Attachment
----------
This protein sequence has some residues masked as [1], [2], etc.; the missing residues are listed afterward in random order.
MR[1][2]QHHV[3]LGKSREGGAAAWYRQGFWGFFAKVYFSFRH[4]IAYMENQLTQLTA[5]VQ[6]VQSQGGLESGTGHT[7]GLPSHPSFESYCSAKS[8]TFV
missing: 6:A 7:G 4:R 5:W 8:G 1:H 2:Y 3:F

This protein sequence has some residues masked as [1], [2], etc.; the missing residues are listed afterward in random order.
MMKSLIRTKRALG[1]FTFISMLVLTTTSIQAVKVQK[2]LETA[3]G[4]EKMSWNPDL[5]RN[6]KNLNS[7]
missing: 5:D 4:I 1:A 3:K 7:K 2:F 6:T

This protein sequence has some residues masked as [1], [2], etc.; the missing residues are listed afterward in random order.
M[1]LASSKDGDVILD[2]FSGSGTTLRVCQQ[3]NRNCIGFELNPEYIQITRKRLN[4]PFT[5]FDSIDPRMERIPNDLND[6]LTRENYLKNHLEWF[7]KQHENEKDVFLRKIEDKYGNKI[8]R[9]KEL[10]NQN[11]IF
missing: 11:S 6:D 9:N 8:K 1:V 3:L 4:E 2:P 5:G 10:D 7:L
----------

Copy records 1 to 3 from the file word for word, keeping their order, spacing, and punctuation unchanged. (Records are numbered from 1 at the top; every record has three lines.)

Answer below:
This protein sequence has some residues masked as [1], [2], etc.; the missing residues are listed afterward in random order.
MR[1][2]QHHV[3]LGKSREGGAAAWYRQGFWGFFAKVYFSFRH[4]IAYMENQLTQLTA[5]VQ[6]VQSQGGLESGTGHT[7]GLPSHPSFESYCSAKS[8]TFV
missing: 6:A 7:G 4:R 5:W 8:G 1:H 2:Y 3:F

This protein sequence has some residues masked as [1], [2], etc.; the missing residues are listed afterward in random order.
MMKSLIRTKRALG[1]FTFISMLVLTTTSIQAVKVQK[2]LETA[3]G[4]EKMSWNPDL[5]RN[6]KNLNS[7]
missing: 5:D 4:I 1:A 3:K 7:K 2:F 6:T

This protein sequence has some residues masked as [1], [2], etc.; the missing residues are listed afterward in random order.
M[1]LASSKDGDVILD[2]FSGSGTTLRVCQQ[3]NRNCIGFELNPEYIQITRKRLN[4]PFT[5]FDSIDPRMERIPNDLND[6]LTRENYLKNHLEWF[7]KQHENEKDVFLRKIEDKYGNKI[8]R[9]KEL[10]NQN[11]IF
missing: 11:S 6:D 9:N 8:K 1:V 3:L 4:E 2:P 5:G 10:D 7:L